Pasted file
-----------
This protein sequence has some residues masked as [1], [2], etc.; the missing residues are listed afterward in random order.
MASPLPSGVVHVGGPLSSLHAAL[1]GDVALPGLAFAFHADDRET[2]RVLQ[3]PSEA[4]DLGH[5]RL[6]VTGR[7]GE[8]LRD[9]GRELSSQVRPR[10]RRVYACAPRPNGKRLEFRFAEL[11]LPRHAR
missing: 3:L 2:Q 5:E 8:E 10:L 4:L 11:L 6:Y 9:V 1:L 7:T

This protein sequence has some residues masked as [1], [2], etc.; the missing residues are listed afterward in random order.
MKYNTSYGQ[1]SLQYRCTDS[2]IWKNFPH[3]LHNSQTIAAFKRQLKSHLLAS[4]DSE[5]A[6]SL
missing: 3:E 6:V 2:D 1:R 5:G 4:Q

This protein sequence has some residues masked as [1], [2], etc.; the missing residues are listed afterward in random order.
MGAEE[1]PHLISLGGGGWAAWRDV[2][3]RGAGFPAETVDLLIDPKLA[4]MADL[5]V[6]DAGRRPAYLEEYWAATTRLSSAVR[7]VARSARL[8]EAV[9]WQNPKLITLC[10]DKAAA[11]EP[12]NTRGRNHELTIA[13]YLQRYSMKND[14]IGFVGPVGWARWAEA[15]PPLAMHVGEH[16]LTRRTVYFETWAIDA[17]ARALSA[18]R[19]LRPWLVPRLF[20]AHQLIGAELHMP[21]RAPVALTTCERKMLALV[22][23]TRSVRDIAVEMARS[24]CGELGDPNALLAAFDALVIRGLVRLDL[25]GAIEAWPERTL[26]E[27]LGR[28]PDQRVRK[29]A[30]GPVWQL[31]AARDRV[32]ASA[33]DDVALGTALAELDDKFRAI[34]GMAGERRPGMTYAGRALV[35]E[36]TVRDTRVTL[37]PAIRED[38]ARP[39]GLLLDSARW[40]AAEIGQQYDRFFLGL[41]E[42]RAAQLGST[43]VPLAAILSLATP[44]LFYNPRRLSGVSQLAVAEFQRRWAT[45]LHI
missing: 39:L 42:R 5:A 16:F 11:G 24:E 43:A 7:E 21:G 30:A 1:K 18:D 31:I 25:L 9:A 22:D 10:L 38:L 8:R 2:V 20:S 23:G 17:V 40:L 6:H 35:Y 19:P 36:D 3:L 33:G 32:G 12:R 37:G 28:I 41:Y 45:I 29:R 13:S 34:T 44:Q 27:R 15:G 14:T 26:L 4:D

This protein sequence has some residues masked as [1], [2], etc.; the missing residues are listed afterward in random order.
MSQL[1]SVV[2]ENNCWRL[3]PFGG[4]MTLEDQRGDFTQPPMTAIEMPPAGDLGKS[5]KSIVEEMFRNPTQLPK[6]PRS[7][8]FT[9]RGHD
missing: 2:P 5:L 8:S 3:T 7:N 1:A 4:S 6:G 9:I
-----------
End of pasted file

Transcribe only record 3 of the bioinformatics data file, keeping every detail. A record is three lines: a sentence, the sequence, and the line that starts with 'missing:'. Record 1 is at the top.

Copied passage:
This protein sequence has some residues masked as [1], [2], etc.; the missing residues are listed afterward in random order.
MGAEE[1]PHLISLGGGGWAAWRDV[2][3]RGAGFPAETVDLLIDPKLA[4]MADL[5]V[6]DAGRRPAYLEEYWAATTRLSSAVR[7]VARSARL[8]EAV[9]WQNPKLITLC[10]DKAAA[11]EP[12]NTRGRNHELTIA[13]YLQRYSMKND[14]IGFVGPVGWARWAEA[15]PPLAMHVGEH[16]LTRRTVYFETWAIDA[17]ARALSA[18]R[19]LRPWLVPRLF[20]AHQLIGAELHMP[21]RAPVALTTCERKMLALV[22][23]TRSVRDIAVEMARS[24]CGELGDPNALLAAFDALVIRGLVRLDL[25]GAIEAWPERTL[26]E[27]LGR[28]PDQRVRK[29]A[30]GPVWQL[31]AARDRV[32]ASA[33]DDVALGTALAELDDKFRAI[34]GMAGERRPGMTYAGRALV[35]E[36]TVRDTRVTL[37]PAIRED[38]ARP[39]GLLLDSARW[40]AAEIGQQYDRFFLGL[41]E[42]RAAQLGST[43]VPLAAILSLATP[44]LFYNPRRLSGVSQLAVAEFQRRWAT[45]LHI
missing: 39:L 42:R 5:A 16:F 11:G 24:E 43:A 7:E 21:G 30:A 1:K 18:D 31:I 25:L 9:A 22:D 10:L 38:L 8:R 2:V 20:S 23:G 17:V 40:L 6:H 35:Y 19:P 36:D 3:L 33:G 32:G 12:R 37:G 28:I 41:Y 45:I 29:R 13:S 34:T 44:Q 27:R 15:G 14:T 26:L 4:D